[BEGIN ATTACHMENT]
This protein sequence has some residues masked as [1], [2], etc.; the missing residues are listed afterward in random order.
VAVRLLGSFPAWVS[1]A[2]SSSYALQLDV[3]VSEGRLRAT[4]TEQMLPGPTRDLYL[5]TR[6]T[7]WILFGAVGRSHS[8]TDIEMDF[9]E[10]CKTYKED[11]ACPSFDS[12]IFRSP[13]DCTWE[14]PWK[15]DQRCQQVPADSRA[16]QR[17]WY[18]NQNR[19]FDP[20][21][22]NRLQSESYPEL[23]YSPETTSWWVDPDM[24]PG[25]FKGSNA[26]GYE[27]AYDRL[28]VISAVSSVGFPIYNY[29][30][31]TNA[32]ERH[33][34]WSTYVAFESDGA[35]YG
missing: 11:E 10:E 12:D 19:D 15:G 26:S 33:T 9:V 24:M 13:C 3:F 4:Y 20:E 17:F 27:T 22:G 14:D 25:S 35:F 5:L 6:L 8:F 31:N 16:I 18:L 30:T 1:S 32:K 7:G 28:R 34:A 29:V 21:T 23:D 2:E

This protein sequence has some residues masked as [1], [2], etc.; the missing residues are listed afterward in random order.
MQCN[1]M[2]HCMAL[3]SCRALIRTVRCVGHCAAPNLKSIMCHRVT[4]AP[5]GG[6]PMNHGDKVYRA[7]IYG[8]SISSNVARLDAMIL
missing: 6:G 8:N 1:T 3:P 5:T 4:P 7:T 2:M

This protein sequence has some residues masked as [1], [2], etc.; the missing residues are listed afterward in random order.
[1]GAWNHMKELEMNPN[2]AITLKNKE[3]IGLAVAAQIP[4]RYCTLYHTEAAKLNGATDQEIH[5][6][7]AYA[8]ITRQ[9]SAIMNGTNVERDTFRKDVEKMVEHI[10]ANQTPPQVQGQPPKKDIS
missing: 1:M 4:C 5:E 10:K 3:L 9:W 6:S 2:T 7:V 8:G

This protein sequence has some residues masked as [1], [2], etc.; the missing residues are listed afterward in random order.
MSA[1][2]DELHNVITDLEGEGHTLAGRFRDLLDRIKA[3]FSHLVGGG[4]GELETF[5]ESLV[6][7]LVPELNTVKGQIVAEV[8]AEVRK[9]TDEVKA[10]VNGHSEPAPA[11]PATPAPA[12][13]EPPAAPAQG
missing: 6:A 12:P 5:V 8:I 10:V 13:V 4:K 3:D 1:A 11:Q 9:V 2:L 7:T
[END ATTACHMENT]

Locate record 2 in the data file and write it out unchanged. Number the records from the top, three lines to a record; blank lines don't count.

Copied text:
This protein sequence has some residues masked as [1], [2], etc.; the missing residues are listed afterward in random order.
MQCN[1]M[2]HCMAL[3]SCRALIRTVRCVGHCAAPNLKSIMCHRVT[4]AP[5]GG[6]PMNHGDKVYRA[7]IYG[8]SISSNVARLDAMIL
missing: 6:G 8:N 1:T 3:P 5:T 4:P 7:T 2:M